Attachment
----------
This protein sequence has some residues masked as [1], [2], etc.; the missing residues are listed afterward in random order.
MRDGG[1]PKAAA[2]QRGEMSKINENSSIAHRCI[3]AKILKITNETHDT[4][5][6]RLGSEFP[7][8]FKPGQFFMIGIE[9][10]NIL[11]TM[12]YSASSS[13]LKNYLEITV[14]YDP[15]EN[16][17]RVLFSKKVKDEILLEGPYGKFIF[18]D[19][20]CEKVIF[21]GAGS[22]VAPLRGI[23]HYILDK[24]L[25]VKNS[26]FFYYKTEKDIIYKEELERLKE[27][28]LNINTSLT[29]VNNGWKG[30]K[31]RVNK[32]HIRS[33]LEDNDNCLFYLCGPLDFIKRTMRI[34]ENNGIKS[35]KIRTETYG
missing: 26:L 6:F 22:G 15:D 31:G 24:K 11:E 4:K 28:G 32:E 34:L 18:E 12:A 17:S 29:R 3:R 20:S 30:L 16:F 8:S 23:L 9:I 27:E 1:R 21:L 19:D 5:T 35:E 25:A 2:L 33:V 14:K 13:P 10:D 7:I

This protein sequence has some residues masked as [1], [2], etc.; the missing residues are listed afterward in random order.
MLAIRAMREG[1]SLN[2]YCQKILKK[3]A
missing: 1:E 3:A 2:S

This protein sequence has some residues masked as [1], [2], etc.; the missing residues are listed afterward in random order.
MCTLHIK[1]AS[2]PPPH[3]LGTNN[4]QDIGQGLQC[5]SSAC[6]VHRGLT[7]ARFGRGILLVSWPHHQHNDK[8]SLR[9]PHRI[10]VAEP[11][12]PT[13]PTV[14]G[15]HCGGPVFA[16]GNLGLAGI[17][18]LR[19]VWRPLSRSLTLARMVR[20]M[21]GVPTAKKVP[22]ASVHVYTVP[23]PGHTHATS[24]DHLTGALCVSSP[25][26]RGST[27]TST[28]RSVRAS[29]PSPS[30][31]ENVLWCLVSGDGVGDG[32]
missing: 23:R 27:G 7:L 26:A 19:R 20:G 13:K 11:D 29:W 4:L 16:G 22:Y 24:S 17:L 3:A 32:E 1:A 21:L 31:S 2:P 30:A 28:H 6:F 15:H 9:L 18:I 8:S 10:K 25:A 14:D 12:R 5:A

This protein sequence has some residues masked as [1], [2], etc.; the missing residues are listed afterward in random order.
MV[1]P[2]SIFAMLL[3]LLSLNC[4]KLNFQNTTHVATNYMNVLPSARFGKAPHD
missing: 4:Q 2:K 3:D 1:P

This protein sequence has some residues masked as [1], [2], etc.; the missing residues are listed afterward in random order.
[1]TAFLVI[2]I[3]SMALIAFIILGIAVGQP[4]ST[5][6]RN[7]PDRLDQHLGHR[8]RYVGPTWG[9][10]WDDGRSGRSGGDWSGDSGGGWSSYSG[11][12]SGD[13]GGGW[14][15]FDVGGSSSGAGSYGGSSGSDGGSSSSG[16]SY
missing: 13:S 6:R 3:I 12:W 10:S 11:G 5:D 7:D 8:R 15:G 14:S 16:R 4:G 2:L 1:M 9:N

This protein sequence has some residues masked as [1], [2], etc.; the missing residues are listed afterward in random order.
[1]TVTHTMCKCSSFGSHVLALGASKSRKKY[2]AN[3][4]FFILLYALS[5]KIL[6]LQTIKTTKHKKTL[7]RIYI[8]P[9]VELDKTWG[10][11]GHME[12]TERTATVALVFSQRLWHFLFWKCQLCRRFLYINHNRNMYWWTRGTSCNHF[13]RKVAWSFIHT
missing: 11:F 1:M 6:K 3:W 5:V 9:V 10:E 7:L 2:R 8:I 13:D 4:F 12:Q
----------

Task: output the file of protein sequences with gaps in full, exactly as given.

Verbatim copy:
This protein sequence has some residues masked as [1], [2], etc.; the missing residues are listed afterward in random order.
MRDGG[1]PKAAA[2]QRGEMSKINENSSIAHRCI[3]AKILKITNETHDT[4][5][6]RLGSEFP[7][8]FKPGQFFMIGIE[9][10]NIL[11]TM[12]YSASSS[13]LKNYLEITV[14]YDP[15]EN[16][17]RVLFSKKVKDEILLEGPYGKFIF[18]D[19][20]CEKVIF[21]GAGS[22]VAPLRGI[23]HYILDK[24]L[25]VKNS[26]FFYYKTEKDIIYKEELERLKE[27][28]LNINTSLT[29]VNNGWKG[30]K[31]RVNK[32]HIRS[33]LEDNDNCLFYLCGPLDFIKRTMRI[34]ENNGIKS[35]KIRTETYG
missing: 26:L 6:F 22:G 15:D 31:G 24:K 11:E 4:K 28:G 32:E 34:L 18:E 12:A 17:S 29:R 3:R 20:S 30:L 16:F 8:S 23:L 9:I 27:E 1:R 21:L 19:D 5:T 35:E 25:A 2:L 33:V 14:K 13:P 10:D 7:I

This protein sequence has some residues masked as [1], [2], etc.; the missing residues are listed afterward in random order.
MLAIRAMREG[1]SLN[2]YCQKILKK[3]A
missing: 1:E 3:A 2:S

This protein sequence has some residues masked as [1], [2], etc.; the missing residues are listed afterward in random order.
MCTLHIK[1]AS[2]PPPH[3]LGTNN[4]QDIGQGLQC[5]SSAC[6]VHRGLT[7]ARFGRGILLVSWPHHQHNDK[8]SLR[9]PHRI[10]VAEP[11][12]PT[13]PTV[14]G[15]HCGGPVFA[16]GNLGLAGI[17][18]LR[19]VWRPLSRSLTLARMVR[20]M[21]GVPTAKKVP[22]ASVHVYTVP[23]PGHTHATS[24]DHLTGALCVSSP[25][26]RGST[27]TST[28]RSVRAS[29]PSPS[30][31]ENVLWCLVSGDGVGDG[32]
missing: 23:R 27:G 7:L 26:A 19:R 20:G 13:K 11:D 29:W 4:L 16:G 22:Y 24:S 17:L 3:A 32:E 1:A 21:L 31:S 2:P 30:A 28:H 6:F 15:H 9:L 18:I 8:S 10:K 25:A 14:D 12:R 5:A

This protein sequence has some residues masked as [1], [2], etc.; the missing residues are listed afterward in random order.
MV[1]P[2]SIFAMLL[3]LLSLNC[4]KLNFQNTTHVATNYMNVLPSARFGKAPHD
missing: 4:Q 2:K 3:D 1:P

This protein sequence has some residues masked as [1], [2], etc.; the missing residues are listed afterward in random order.
[1]TAFLVI[2]I[3]SMALIAFIILGIAVGQP[4]ST[5][6]RN[7]PDRLDQHLGHR[8]RYVGPTWG[9][10]WDDGRSGRSGGDWSGDSGGGWSSYSG[11][12]SGD[13]GGGW[14][15]FDVGGSSSGAGSYGGSSGSDGGSSSSG[16]SY
missing: 13:S 6:R 3:I 12:W 10:S 11:G 5:D 7:D 8:R 15:G 14:S 16:R 4:G 2:L 1:M 9:N

This protein sequence has some residues masked as [1], [2], etc.; the missing residues are listed afterward in random order.
[1]TVTHTMCKCSSFGSHVLALGASKSRKKY[2]AN[3][4]FFILLYALS[5]KIL[6]LQTIKTTKHKKTL[7]RIYI[8]P[9]VELDKTWG[10][11]GHME[12]TERTATVALVFSQRLWHFLFWKCQLCRRFLYINHNRNMYWWTRGTSCNHF[13]RKVAWSFIHT
missing: 11:F 1:M 6:K 3:W 5:V 9:V 10:E 7:L 2:R 8:I 13:D 4:F 12:Q